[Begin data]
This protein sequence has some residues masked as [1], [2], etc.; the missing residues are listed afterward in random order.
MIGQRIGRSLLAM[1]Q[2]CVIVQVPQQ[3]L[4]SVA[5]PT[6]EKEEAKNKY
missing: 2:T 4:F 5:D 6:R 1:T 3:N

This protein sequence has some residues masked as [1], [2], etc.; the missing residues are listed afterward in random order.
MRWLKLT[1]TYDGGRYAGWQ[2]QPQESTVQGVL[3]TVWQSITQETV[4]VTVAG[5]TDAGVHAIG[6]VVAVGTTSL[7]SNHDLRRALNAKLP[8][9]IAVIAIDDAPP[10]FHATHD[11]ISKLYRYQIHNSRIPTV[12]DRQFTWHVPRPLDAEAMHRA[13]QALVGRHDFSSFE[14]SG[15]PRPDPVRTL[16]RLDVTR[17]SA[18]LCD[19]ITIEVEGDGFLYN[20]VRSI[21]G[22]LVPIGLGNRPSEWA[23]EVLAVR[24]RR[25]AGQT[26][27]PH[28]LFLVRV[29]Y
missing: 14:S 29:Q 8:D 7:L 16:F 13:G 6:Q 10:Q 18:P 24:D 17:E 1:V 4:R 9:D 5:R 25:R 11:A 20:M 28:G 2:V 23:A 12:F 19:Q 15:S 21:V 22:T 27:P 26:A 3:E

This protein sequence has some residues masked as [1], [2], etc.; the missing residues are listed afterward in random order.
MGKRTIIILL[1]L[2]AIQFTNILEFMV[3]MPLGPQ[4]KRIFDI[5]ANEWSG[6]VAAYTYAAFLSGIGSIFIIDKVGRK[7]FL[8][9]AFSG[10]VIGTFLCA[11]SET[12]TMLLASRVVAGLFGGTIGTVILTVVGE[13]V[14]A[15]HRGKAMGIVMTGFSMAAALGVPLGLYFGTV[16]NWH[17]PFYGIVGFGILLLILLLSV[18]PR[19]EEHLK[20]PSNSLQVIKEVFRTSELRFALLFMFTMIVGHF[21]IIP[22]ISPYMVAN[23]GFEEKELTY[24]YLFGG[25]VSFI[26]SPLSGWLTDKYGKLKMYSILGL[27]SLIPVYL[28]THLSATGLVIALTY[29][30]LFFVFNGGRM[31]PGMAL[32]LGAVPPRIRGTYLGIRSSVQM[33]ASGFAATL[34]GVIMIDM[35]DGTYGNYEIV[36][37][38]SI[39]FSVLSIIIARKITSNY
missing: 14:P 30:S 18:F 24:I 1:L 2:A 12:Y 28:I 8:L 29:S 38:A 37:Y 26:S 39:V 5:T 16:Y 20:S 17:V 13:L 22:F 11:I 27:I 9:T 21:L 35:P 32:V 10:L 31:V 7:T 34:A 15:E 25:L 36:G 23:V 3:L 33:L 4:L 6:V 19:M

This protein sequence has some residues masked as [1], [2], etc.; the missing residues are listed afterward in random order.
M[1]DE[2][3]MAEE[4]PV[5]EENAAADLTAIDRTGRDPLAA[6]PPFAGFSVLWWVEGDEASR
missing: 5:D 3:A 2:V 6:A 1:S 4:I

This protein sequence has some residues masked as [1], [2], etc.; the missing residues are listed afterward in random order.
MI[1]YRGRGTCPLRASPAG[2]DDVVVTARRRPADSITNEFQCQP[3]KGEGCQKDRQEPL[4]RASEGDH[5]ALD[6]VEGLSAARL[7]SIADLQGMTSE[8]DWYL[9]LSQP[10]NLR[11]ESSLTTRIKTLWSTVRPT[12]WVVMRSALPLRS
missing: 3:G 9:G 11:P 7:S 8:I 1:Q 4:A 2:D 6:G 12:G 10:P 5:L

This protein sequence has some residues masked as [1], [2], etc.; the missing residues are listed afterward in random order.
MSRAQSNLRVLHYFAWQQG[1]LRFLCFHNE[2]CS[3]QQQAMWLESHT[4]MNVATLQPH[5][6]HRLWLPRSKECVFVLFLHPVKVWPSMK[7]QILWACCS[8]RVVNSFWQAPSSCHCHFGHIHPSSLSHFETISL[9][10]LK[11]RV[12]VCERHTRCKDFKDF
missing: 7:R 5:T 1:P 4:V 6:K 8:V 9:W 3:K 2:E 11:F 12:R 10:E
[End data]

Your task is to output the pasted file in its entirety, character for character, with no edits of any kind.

This protein sequence has some residues masked as [1], [2], etc.; the missing residues are listed afterward in random order.
MIGQRIGRSLLAM[1]Q[2]CVIVQVPQQ[3]L[4]SVA[5]PT[6]EKEEAKNKY
missing: 2:T 4:F 5:D 6:R 1:T 3:N

This protein sequence has some residues masked as [1], [2], etc.; the missing residues are listed afterward in random order.
MRWLKLT[1]TYDGGRYAGWQ[2]QPQESTVQGVL[3]TVWQSITQETV[4]VTVAG[5]TDAGVHAIG[6]VVAVGTTSL[7]SNHDLRRALNAKLP[8][9]IAVIAIDDAPP[10]FHATHD[11]ISKLYRYQIHNSRIPTV[12]DRQFTWHVPRPLDAEAMHRA[13]QALVGRHDFSSFE[14]SG[15]PRPDPVRTL[16]RLDVTR[17]SA[18]LCD[19]ITIEVEGDGFLYN[20]VRSI[21]G[22]LVPIGLGNRPSEWA[23]EVLAVR[24]RR[25]AGQT[26][27]PH[28]LFLVRV[29]Y
missing: 14:S 29:Q 8:D 7:L 16:F 13:G 6:Q 10:Q 18:P 24:D 17:E 1:V 4:R 9:D 5:R 25:R 11:A 20:M 28:G 2:V 23:A 12:F 19:Q 15:S 21:V 22:T 27:P 26:A 3:E

This protein sequence has some residues masked as [1], [2], etc.; the missing residues are listed afterward in random order.
MGKRTIIILL[1]L[2]AIQFTNILEFMV[3]MPLGPQ[4]KRIFDI[5]ANEWSG[6]VAAYTYAAFLSGIGSIFIIDKVGRK[7]FL[8][9]AFSG[10]VIGTFLCA[11]SET[12]TMLLASRVVAGLFGGTIGTVILTVVGE[13]V[14]A[15]HRGKAMGIVMTGFSMAAALGVPLGLYFGTV[16]NWH[17]PFYGIVGFGILLLILLLSV[18]PR[19]EEHLK[20]PSNSLQVIKEVFRTSELRFALLFMFTMIVGHF[21]IIP[22]ISPYMVAN[23]GFEEKELTY[24]YLFGG[25]VSFI[26]SPLSGWLTDKYGKLKMYSILGL[27]SLIPVYL[28]THLSATGLVIALTY[29][30]LFFVFNGGRM[31]PGMAL[32]LGAVPPRIRGTYLGIRSSVQM[33]ASGFAATL[34]GVIMIDM[35]DGTYGNYEIV[36][37][38]SI[39]FSVLSIIIARKITSNY
missing: 14:P 30:S 18:F 24:I 1:L 2:A 12:Y 28:I 8:L 29:S 38:A 37:Y 26:S 39:V 5:T 16:Y 20:S 17:V 13:L 22:F 11:I 27:I 9:T 21:L 35:P 32:V 10:L 31:V 7:T 34:A 15:E 25:L 36:G 23:V 3:L 33:L 4:L 6:V 19:M

This protein sequence has some residues masked as [1], [2], etc.; the missing residues are listed afterward in random order.
M[1]DE[2][3]MAEE[4]PV[5]EENAAADLTAIDRTGRDPLAA[6]PPFAGFSVLWWVEGDEASR
missing: 5:D 3:A 2:V 6:A 1:S 4:I

This protein sequence has some residues masked as [1], [2], etc.; the missing residues are listed afterward in random order.
MI[1]YRGRGTCPLRASPAG[2]DDVVVTARRRPADSITNEFQCQP[3]KGEGCQKDRQEPL[4]RASEGDH[5]ALD[6]VEGLSAARL[7]SIADLQGMTSE[8]DWYL[9]LSQP[10]NLR[11]ESSLTTRIKTLWSTVRPT[12]WVVMRSALPLRS
missing: 3:G 9:G 11:P 7:S 8:I 1:Q 4:A 2:D 6:G 12:G 10:P 5:L

This protein sequence has some residues masked as [1], [2], etc.; the missing residues are listed afterward in random order.
MSRAQSNLRVLHYFAWQQG[1]LRFLCFHNE[2]CS[3]QQQAMWLESHT[4]MNVATLQPH[5][6]HRLWLPRSKECVFVLFLHPVKVWPSMK[7]QILWACCS[8]RVVNSFWQAPSSCHCHFGHIHPSSLSHFETISL[9][10]LK[11]RV[12]VCERHTRCKDFKDF
missing: 7:R 5:T 1:P 4:V 6:K 8:V 9:W 3:K 2:E 11:F 12:R 10:E